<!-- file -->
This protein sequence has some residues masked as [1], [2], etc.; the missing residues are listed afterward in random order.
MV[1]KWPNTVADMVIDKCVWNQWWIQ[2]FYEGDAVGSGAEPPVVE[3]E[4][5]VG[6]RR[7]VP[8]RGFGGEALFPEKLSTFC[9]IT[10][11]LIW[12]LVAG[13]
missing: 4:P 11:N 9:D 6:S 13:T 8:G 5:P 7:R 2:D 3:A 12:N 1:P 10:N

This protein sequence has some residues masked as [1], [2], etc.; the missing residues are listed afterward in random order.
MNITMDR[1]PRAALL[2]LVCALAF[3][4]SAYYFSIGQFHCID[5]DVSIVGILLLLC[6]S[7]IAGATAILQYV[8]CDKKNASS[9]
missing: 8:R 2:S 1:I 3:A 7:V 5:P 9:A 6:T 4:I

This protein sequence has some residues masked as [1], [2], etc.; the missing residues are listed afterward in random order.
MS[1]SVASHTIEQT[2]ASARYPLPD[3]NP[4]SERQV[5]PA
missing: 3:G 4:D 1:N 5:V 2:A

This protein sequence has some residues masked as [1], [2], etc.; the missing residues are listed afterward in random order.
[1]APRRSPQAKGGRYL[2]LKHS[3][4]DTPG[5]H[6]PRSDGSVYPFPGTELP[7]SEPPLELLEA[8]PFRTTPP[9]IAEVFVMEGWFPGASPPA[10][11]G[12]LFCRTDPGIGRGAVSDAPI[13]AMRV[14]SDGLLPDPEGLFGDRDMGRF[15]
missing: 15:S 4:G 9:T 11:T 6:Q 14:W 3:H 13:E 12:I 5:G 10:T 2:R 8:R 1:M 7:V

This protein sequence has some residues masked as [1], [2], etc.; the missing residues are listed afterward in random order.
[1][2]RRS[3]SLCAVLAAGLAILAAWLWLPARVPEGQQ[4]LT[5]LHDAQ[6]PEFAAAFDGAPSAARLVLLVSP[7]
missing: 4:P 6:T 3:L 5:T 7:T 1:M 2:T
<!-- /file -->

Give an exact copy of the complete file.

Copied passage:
This protein sequence has some residues masked as [1], [2], etc.; the missing residues are listed afterward in random order.
MV[1]KWPNTVADMVIDKCVWNQWWIQ[2]FYEGDAVGSGAEPPVVE[3]E[4][5]VG[6]RR[7]VP[8]RGFGGEALFPEKLSTFC[9]IT[10][11]LIW[12]LVAG[13]
missing: 4:P 11:N 9:D 6:S 13:T 8:G 5:P 7:R 2:D 3:A 12:N 1:P 10:N

This protein sequence has some residues masked as [1], [2], etc.; the missing residues are listed afterward in random order.
MNITMDR[1]PRAALL[2]LVCALAF[3][4]SAYYFSIGQFHCID[5]DVSIVGILLLLC[6]S[7]IAGATAILQYV[8]CDKKNASS[9]
missing: 8:R 2:S 1:I 3:A 7:V 5:P 9:A 6:T 4:I

This protein sequence has some residues masked as [1], [2], etc.; the missing residues are listed afterward in random order.
MS[1]SVASHTIEQT[2]ASARYPLPD[3]NP[4]SERQV[5]PA
missing: 3:G 4:D 1:N 5:V 2:A

This protein sequence has some residues masked as [1], [2], etc.; the missing residues are listed afterward in random order.
[1]APRRSPQAKGGRYL[2]LKHS[3][4]DTPG[5]H[6]PRSDGSVYPFPGTELP[7]SEPPLELLEA[8]PFRTTPP[9]IAEVFVMEGWFPGASPPA[10][11]G[12]LFCRTDPGIGRGAVSDAPI[13]AMRV[14]SDGLLPDPEGLFGDRDMGRF[15]
missing: 15:S 4:G 9:T 11:T 6:Q 14:W 3:H 13:E 12:I 5:G 10:T 2:R 8:R 1:M 7:V

This protein sequence has some residues masked as [1], [2], etc.; the missing residues are listed afterward in random order.
[1][2]RRS[3]SLCAVLAAGLAILAAWLWLPARVPEGQQ[4]LT[5]LHDAQ[6]PEFAAAFDGAPSAARLVLLVSP[7]
missing: 4:P 6:T 3:L 5:T 7:T 1:M 2:T